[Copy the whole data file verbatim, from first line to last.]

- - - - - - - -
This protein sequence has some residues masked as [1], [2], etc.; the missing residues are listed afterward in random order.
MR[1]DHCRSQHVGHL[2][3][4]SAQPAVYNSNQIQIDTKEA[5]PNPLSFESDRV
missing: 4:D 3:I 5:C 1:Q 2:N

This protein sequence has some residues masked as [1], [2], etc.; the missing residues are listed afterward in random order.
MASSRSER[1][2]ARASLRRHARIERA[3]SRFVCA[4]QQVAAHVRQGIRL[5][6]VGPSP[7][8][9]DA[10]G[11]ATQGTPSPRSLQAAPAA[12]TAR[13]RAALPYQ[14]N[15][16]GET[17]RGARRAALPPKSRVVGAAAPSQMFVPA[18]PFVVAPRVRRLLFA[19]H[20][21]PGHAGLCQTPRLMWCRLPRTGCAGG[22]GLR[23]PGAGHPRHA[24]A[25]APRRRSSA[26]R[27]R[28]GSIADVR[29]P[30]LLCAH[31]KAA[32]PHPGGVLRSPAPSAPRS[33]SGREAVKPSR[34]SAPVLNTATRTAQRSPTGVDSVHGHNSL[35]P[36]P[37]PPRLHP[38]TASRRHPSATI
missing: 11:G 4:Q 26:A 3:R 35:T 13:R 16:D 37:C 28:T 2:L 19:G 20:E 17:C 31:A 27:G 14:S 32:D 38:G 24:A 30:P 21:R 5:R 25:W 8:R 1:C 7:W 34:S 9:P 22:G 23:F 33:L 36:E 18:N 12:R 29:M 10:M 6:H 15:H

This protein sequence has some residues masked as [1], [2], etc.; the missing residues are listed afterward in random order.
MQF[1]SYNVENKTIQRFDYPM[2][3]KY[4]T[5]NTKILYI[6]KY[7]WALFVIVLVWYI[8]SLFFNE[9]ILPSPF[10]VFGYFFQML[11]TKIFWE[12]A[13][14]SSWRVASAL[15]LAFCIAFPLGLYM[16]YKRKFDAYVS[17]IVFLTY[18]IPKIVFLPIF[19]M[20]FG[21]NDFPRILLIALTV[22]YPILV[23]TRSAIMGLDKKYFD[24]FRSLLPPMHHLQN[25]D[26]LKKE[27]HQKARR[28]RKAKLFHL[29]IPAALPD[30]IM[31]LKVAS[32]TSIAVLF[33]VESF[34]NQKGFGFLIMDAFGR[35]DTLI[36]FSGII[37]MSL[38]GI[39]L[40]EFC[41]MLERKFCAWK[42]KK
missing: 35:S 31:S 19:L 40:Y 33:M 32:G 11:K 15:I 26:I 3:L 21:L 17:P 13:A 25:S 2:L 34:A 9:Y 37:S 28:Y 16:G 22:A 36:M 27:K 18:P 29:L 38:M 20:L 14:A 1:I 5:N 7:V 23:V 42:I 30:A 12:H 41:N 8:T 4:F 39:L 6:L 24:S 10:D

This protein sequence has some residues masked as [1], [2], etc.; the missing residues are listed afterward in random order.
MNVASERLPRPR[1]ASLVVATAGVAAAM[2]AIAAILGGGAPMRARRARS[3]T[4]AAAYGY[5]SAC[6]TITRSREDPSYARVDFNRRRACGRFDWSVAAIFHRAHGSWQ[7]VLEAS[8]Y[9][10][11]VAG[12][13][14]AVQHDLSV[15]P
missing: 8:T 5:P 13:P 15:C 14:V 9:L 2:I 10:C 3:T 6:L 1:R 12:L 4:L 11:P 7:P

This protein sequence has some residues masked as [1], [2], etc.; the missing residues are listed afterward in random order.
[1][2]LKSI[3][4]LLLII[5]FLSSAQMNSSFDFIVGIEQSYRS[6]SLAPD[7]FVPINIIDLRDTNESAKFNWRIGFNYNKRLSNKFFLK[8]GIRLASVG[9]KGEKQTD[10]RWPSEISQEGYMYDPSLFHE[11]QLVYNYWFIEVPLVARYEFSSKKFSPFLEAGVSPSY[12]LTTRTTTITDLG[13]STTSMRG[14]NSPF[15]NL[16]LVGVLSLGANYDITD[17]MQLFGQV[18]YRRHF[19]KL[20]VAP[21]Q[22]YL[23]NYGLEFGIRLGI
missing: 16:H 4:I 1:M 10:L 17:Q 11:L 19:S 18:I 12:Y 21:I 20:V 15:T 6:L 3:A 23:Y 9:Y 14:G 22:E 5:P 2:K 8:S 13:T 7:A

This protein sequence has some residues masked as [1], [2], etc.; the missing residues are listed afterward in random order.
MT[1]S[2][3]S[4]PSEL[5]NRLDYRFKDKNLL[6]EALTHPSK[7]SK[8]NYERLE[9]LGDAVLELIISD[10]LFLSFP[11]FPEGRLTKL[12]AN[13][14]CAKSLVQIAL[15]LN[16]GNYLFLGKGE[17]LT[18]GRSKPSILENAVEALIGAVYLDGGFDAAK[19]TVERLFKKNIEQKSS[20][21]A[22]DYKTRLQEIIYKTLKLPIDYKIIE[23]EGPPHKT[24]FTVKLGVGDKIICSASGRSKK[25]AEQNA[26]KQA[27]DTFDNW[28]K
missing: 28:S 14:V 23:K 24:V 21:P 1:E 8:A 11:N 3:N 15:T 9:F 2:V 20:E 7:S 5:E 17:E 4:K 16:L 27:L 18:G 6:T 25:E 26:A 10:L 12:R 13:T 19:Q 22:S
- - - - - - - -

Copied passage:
This protein sequence has some residues masked as [1], [2], etc.; the missing residues are listed afterward in random order.
MR[1]DHCRSQHVGHL[2][3][4]SAQPAVYNSNQIQIDTKEA[5]PNPLSFESDRV
missing: 4:D 3:I 5:C 1:Q 2:N

This protein sequence has some residues masked as [1], [2], etc.; the missing residues are listed afterward in random order.
MASSRSER[1][2]ARASLRRHARIERA[3]SRFVCA[4]QQVAAHVRQGIRL[5][6]VGPSP[7][8][9]DA[10]G[11]ATQGTPSPRSLQAAPAA[12]TAR[13]RAALPYQ[14]N[15][16]GET[17]RGARRAALPPKSRVVGAAAPSQMFVPA[18]PFVVAPRVRRLLFA[19]H[20][21]PGHAGLCQTPRLMWCRLPRTGCAGG[22]GLR[23]PGAGHPRHA[24]A[25]APRRRSSA[26]R[27]R[28]GSIADVR[29]P[30]LLCAH[31]KAA[32]PHPGGVLRSPAPSAPRS[33]SGREAVKPSR[34]SAPVLNTATRTAQRSPTGVDSVHGHNSL[35]P[36]P[37]PPRLHP[38]TASRRHPSATI
missing: 11:G 4:Q 26:A 3:R 35:T 13:R 16:D 37:C 28:T 2:L 19:G 20:E 17:C 31:A 27:G 14:S 32:D 38:G 24:A 30:P 21:R 5:R 25:W 8:R 1:C 7:W 34:S 9:P 22:G 23:F 33:L 36:E 18:N 12:R 29:M 10:M 6:H 15:H

This protein sequence has some residues masked as [1], [2], etc.; the missing residues are listed afterward in random order.
MQF[1]SYNVENKTIQRFDYPM[2][3]KY[4]T[5]NTKILYI[6]KY[7]WALFVIVLVWYI[8]SLFFNE[9]ILPSPF[10]VFGYFFQML[11]TKIFWE[12]A[13][14]SSWRVASAL[15]LAFCIAFPLGLYM[16]YKRKFDAYVS[17]IVFLTY[18]IPKIVFLPIF[19]M[20]FG[21]NDFPRILLIALTV[22]YPILV[23]TRSAIMGLDKKYFD[24]FRSLLPPMHHLQN[25]D[26]LKKE[27]HQKARR[28]RKAKLFHL[29]IPAALPD[30]IM[31]LKVAS[32]TSIAVLF[33]VESF[34]NQKGFGFLIMDAFGR[35]DTLI[36]FSGII[37]MSL[38]GI[39]L[40]EFC[41]MLERKFCAWK[42]KK
missing: 35:S 31:S 19:L 40:Y 33:M 32:G 11:K 15:I 26:I 3:L 21:L 17:P 13:A 25:S 2:L 34:A 9:Y 37:S 28:Y 16:G 22:A 36:M 27:K 18:P 29:L 38:M 20:L 14:A 1:I 5:N 7:V 23:V 42:I 30:A 12:H 41:N 8:T 4:F 39:L 6:L 24:S 10:D

This protein sequence has some residues masked as [1], [2], etc.; the missing residues are listed afterward in random order.
MNVASERLPRPR[1]ASLVVATAGVAAAM[2]AIAAILGGGAPMRARRARS[3]T[4]AAAYGY[5]SAC[6]TITRSREDPSYARVDFNRRRACGRFDWSVAAIFHRAHGSWQ[7]VLEAS[8]Y[9][10][11]VAG[12][13][14]AVQHDLSV[15]P
missing: 8:T 5:P 13:P 15:C 14:V 9:L 2:I 10:C 3:T 6:L 1:R 12:L 4:L 11:P 7:P

This protein sequence has some residues masked as [1], [2], etc.; the missing residues are listed afterward in random order.
[1][2]LKSI[3][4]LLLII[5]FLSSAQMNSSFDFIVGIEQSYRS[6]SLAPD[7]FVPINIIDLRDTNESAKFNWRIGFNYNKRLSNKFFLK[8]GIRLASVG[9]KGEKQTD[10]RWPSEISQEGYMYDPSLFHE[11]QLVYNYWFIEVPLVARYEFSSKKFSPFLEAGVSPSY[12]LTTRTTTITDLG[13]STTSMRG[14]NSPF[15]NL[16]LVGVLSLGANYDITD[17]MQLFGQV[18]YRRHF[19]KL[20]VAP[21]Q[22]YL[23]NYGLEFGIRLGI
missing: 16:H 4:I 1:M 10:L 17:Q 11:L 19:S 18:I 12:Y 21:I 20:V 15:T 6:L 3:A 23:Y 9:Y 14:G 22:E 5:P 2:K 8:S 13:T 7:A

This protein sequence has some residues masked as [1], [2], etc.; the missing residues are listed afterward in random order.
MT[1]S[2][3]S[4]PSEL[5]NRLDYRFKDKNLL[6]EALTHPSK[7]SK[8]NYERLE[9]LGDAVLELIISD[10]LFLSFP[11]FPEGRLTKL[12]AN[13][14]CAKSLVQIAL[15]LN[16]GNYLFLGKGE[17]LT[18]GRSKPSILENAVEALIGAVYLDGGFDAAK[19]TVERLFKKNIEQKSS[20][21]A[22]DYKTRLQEIIYKTLKLPIDYKIIE[23]EGPPHKT[24]FTVKLGVGDKIICSASGRSKK[25]AEQNA[26]KQA[27]DTFDNW[28]K
missing: 28:S 14:V 23:K 24:V 21:P 1:E 8:A 11:N 3:N 15:T 9:F 2:V 20:E 7:S 5:E 17:E 4:K 16:L 27:L 18:G 6:T 25:E 26:A 10:L 12:R 13:T 19:Q 22:S